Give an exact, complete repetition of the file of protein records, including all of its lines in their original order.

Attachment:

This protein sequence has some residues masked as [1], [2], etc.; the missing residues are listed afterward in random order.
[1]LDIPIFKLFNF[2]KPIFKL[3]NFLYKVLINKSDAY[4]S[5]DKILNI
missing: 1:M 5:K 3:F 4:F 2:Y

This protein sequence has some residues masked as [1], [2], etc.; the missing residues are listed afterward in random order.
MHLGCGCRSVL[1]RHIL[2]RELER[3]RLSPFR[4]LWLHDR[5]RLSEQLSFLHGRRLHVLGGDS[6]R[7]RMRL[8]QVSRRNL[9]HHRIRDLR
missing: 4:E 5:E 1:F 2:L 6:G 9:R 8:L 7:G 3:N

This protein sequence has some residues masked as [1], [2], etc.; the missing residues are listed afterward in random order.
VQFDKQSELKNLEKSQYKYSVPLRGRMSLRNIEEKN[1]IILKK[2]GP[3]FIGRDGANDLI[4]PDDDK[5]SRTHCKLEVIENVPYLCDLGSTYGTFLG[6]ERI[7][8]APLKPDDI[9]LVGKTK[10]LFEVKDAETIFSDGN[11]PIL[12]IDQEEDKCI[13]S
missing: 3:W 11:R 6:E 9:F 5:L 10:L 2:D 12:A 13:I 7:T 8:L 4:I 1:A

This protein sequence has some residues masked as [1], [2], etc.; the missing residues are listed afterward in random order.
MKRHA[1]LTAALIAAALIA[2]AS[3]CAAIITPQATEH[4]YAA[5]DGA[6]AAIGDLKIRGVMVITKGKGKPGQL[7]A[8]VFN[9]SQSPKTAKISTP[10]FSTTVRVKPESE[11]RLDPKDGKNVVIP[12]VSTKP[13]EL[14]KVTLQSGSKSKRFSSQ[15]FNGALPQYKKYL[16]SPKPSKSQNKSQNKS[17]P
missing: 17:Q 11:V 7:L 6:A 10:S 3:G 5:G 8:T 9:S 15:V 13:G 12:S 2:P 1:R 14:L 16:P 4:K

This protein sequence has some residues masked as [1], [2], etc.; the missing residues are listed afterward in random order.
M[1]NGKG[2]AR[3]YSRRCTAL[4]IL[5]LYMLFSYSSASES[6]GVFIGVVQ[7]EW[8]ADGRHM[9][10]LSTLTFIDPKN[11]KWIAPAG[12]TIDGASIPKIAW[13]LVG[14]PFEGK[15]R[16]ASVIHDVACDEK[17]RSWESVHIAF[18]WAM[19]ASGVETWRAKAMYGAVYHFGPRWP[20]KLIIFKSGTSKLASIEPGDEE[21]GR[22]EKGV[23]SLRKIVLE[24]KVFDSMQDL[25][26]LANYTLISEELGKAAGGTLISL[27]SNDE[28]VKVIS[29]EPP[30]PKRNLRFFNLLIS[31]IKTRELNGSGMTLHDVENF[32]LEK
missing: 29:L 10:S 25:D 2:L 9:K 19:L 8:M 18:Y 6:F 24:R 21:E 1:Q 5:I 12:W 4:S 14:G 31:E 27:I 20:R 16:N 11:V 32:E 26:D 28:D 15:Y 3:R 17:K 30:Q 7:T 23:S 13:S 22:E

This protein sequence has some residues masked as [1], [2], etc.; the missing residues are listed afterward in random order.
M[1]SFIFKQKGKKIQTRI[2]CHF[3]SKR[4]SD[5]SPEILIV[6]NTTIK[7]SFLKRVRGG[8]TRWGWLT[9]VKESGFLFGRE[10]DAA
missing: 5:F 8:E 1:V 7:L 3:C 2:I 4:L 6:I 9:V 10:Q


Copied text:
This protein sequence has some residues masked as [1], [2], etc.; the missing residues are listed afterward in random order.
[1]LDIPIFKLFNF[2]KPIFKL[3]NFLYKVLINKSDAY[4]S[5]DKILNI
missing: 1:M 5:K 3:F 4:F 2:Y

This protein sequence has some residues masked as [1], [2], etc.; the missing residues are listed afterward in random order.
MHLGCGCRSVL[1]RHIL[2]RELER[3]RLSPFR[4]LWLHDR[5]RLSEQLSFLHGRRLHVLGGDS[6]R[7]RMRL[8]QVSRRNL[9]HHRIRDLR
missing: 4:E 5:E 1:F 2:L 6:G 9:R 8:L 7:G 3:N

This protein sequence has some residues masked as [1], [2], etc.; the missing residues are listed afterward in random order.
VQFDKQSELKNLEKSQYKYSVPLRGRMSLRNIEEKN[1]IILKK[2]GP[3]FIGRDGANDLI[4]PDDDK[5]SRTHCKLEVIENVPYLCDLGSTYGTFLG[6]ERI[7][8]APLKPDDI[9]LVGKTK[10]LFEVKDAETIFSDGN[11]PIL[12]IDQEEDKCI[13]S
missing: 3:W 11:R 6:E 9:F 5:L 10:L 2:D 12:A 13:I 7:T 8:L 4:I 1:A

This protein sequence has some residues masked as [1], [2], etc.; the missing residues are listed afterward in random order.
MKRHA[1]LTAALIAAALIA[2]AS[3]CAAIITPQATEH[4]YAA[5]DGA[6]AAIGDLKIRGVMVITKGKGKPGQL[7]A[8]VFN[9]SQSPKTAKISTP[10]FSTTVRVKPESE[11]RLDPKDGKNVVIP[12]VSTKP[13]EL[14]KVTLQSGSKSKRFSSQ[15]FNGALPQYKKYL[16]SPKPSKSQNKSQNKS[17]P
missing: 17:Q 11:V 7:L 6:A 10:S 3:G 5:G 8:T 9:S 15:V 13:G 12:S 2:P 1:R 14:L 16:P 4:K

This protein sequence has some residues masked as [1], [2], etc.; the missing residues are listed afterward in random order.
M[1]NGKG[2]AR[3]YSRRCTAL[4]IL[5]LYMLFSYSSASES[6]GVFIGVVQ[7]EW[8]ADGRHM[9][10]LSTLTFIDPKN[11]KWIAPAG[12]TIDGASIPKIAW[13]LVG[14]PFEGK[15]R[16]ASVIHDVACDEK[17]RSWESVHIAF[18]WAM[19]ASGVETWRAKAMYGAVYHFGPRWP[20]KLIIFKSGTSKLASIEPGDEE[21]GR[22]EKGV[23]SLRKIVLE[24]KVFDSMQDL[25][26]LANYTLISEELGKAAGGTLISL[27]SNDE[28]VKVIS[29]EPP[30]PKRNLRFFNLLIS[31]IKTRELNGSGMTLHDVENF[32]LEK
missing: 29:L 10:S 25:D 2:L 9:K 19:L 8:M 18:Y 6:F 24:R 21:E 1:Q 5:I 12:W 4:S 14:G 31:E 27:I 20:R 16:N 11:V 32:E 26:D 28:D 15:Y 3:R 17:K 30:Q 7:T 23:S 13:S 22:E

This protein sequence has some residues masked as [1], [2], etc.; the missing residues are listed afterward in random order.
M[1]SFIFKQKGKKIQTRI[2]CHF[3]SKR[4]SD[5]SPEILIV[6]NTTIK[7]SFLKRVRGG[8]TRWGWLT[9]VKESGFLFGRE[10]DAA
missing: 5:F 8:E 1:V 7:L 3:C 2:I 4:L 6:I 9:V 10:Q